I love discovering new places with my friends. Last weekend, I met with some of my nearest and dearest (including Annie and Ross, who are enthusiastic eating adventure companions, and the famed Calypso) at Meridian Pint in Columbia Heights to celebrate the birthday of one of my favorite Washingtonians, my good friend Dan. Only open for about 2 months, Meridian Pint was "founded on the premise of environmental sustainability," with a focus on American craft beers. The establishment's commitment to the environment seems to be more than just lip service, as its energy source comes from wind mill farms in the way of green energy credits. Meridian Pint also offers vegan food and drink options.
The interior is interesting, with an industrial theme - exposed pipe, brick walls, heavy wood, tables inlaid with blueprints, and cogs and gears everywhere. The website explains that much of the equipment, furniture, construction materials and design elements have been recycled or reclaimed. I spent a little time with Calypso in the basement level bar, which sports a couple of pool tables, a wide open space, two booths at which patrons can pour their own beers, and a very casual atmosphere, before heading upstairs to meet with my friends for dinner in the dining area (below). The dining area is lit mostly by natural light streaming through the big panel windows; this meant that as it got later, the dining area got dimmer and dimmer until it became almost too dark to see down to the end of the table to where the birthday boy was seated.
It took some time for our group of 10 to get settled and order, so we started out with an order of fries with rarebit sauce (cheese, beer, and mustard) for the table. The fries were fine, nothing special, but the sauce was really tasty - the slight bitterness from the beer paired well with the tanginess of the mustard and the oh-so-yummy cheesiness.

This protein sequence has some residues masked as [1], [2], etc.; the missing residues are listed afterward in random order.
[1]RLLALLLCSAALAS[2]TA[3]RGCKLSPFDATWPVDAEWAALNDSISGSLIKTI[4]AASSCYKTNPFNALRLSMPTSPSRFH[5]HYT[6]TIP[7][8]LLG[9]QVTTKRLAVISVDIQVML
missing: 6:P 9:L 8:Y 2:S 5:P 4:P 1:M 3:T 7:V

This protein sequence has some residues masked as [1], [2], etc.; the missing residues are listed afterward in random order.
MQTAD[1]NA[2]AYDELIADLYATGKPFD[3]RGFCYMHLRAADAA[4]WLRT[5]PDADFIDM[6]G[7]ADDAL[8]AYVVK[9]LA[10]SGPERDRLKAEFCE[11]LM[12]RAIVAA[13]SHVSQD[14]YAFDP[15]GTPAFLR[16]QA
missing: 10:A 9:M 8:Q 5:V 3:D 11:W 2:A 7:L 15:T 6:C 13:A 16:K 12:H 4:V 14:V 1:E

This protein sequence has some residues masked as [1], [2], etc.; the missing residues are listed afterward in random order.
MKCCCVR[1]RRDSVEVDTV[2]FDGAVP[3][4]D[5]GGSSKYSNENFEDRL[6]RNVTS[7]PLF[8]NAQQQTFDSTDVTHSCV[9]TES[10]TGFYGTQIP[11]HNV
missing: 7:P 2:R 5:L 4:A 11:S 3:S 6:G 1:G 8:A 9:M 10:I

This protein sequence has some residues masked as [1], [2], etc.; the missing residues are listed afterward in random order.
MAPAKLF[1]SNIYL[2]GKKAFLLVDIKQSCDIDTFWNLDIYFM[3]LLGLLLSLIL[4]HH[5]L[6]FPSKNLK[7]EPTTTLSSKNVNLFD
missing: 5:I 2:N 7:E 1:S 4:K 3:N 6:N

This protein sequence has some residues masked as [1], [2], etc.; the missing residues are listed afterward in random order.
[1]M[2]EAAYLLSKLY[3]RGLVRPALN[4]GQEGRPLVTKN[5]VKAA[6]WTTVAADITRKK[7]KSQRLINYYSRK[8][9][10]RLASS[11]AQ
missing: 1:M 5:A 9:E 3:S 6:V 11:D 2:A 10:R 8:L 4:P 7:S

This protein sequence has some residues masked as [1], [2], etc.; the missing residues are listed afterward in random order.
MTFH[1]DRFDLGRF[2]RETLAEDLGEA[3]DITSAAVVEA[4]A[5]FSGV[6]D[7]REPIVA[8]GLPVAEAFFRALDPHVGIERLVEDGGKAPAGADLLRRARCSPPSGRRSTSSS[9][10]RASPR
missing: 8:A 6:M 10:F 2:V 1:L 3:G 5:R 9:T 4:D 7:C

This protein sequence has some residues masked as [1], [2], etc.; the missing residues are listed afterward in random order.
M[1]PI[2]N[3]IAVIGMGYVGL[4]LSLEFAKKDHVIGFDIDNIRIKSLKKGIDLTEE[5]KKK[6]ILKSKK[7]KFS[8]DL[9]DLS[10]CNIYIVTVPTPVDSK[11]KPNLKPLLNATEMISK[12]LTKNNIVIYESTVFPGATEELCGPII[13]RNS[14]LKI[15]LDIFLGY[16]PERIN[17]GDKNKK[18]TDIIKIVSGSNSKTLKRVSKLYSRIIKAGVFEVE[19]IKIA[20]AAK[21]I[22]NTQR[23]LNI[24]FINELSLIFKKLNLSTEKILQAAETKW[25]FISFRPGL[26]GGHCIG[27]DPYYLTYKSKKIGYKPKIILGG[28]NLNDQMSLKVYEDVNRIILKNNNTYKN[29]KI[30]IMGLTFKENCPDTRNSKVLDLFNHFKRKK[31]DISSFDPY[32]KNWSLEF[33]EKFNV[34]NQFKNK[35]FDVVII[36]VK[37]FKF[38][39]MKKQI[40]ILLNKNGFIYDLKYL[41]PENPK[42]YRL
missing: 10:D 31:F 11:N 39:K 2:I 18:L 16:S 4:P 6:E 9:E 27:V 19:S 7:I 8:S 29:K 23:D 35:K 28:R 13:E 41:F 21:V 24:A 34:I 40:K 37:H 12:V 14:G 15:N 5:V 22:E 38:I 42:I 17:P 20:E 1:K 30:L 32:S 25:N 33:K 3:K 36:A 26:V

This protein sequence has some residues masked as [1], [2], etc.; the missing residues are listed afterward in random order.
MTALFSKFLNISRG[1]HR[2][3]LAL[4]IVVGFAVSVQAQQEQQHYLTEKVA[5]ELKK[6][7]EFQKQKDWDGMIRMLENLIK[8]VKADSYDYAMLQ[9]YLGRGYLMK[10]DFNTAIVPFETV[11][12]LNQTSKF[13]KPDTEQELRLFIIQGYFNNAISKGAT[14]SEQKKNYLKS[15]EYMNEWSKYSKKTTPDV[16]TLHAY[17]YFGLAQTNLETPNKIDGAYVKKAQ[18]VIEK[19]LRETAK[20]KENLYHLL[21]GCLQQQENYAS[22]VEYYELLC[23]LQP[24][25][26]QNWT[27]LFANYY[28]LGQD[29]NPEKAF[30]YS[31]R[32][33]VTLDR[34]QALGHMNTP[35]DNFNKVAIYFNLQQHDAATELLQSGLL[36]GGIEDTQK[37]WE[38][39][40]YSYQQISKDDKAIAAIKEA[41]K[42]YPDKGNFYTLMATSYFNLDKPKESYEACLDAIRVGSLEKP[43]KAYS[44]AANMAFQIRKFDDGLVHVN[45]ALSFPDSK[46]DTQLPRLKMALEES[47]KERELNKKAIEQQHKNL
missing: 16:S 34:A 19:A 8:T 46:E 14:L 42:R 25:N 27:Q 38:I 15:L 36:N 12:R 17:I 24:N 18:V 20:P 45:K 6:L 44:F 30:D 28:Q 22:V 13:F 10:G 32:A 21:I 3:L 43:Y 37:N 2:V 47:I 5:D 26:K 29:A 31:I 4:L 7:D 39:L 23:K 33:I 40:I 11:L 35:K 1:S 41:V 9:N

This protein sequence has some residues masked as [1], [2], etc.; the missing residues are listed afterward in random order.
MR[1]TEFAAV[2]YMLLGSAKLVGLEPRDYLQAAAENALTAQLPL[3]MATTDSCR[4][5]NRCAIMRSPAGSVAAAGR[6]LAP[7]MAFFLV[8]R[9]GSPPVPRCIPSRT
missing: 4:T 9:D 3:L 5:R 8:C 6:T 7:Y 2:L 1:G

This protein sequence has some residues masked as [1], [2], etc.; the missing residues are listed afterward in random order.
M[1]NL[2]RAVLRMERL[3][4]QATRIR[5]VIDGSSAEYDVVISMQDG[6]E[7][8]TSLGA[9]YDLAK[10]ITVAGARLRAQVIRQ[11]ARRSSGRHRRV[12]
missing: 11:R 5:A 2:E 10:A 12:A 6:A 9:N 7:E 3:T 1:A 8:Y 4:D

In fact, the sauce was so good that we used it to dip our order of onion rings (below). Annie and I thought that they were some of the best rings we'd ever had, thick-cut, meaty with a perfect golden and crispy exterior. Ross thought there was a little too much batter, but still liked them. We loved them with the rarebit sauce, but they were served with a horseradish aioli, which was also great.
Annie and Ross opted for the cauliflower curry soup special, served warm (below). While Ross was a little unsettled by the temperature, they both appreciated the subtleness of the curry and really enjoyed it. Ross, who is a fairly particular eater, was impressed at our friendly and knowledgable server's efforts to accommodate his requests (no cilantro or yogurt on top), and she made sure to ask whether he was allergic to these ingredients. In fact, we were all pretty impressed with the way she deftly managed our big group.
I got an order of deviled eggs (below), which were okay, but lacked the textural contrast and bite that I've loved with more creative versions of this classic.
Ross got the pulled beef short rib sandwich (below), which he liked but didn't think was amazingly great - the meat could have been more tender, which is what I generally expect from a pulled meat dish.
I also opted for the short ribs, albeit in entree form. The meat was braised in porter, and served with macaroni and cheese and wilted spinach (below). The beer braise brought out a nice, rich and deep flavor in the meat, although I agreed with Ross that it was not as tender as I would have liked. The sides, however, had little to recommend them - both were in dire need of seasoning.
Annie got the double-cut brined pork chop with a rhubarb hard-cider sauce, served with roasted sweet potatoes and braised kale (below). The server warned us that it was a big portion, but we were not prepared for the MONSTER cut that soon arrived. If you're a hungry bug, this is the dish for you. The pork was very nice, having benefitted greatly from the brining, juicy and well-seasoned. The sweet potato wedges were okay, but the kale suffered the same defect as my sides - bland and a little bitter.
I think Meridian Pint has what it takes to be a neighborhood fixture for years to come - the food needs some work (mostly seasoning-wise), but they've got time, and I really like the fun atmosphere, great service, and sense of social responsibility that the newbie brings to the table. And any place that puts up with our merry band of miscreants is fine by me.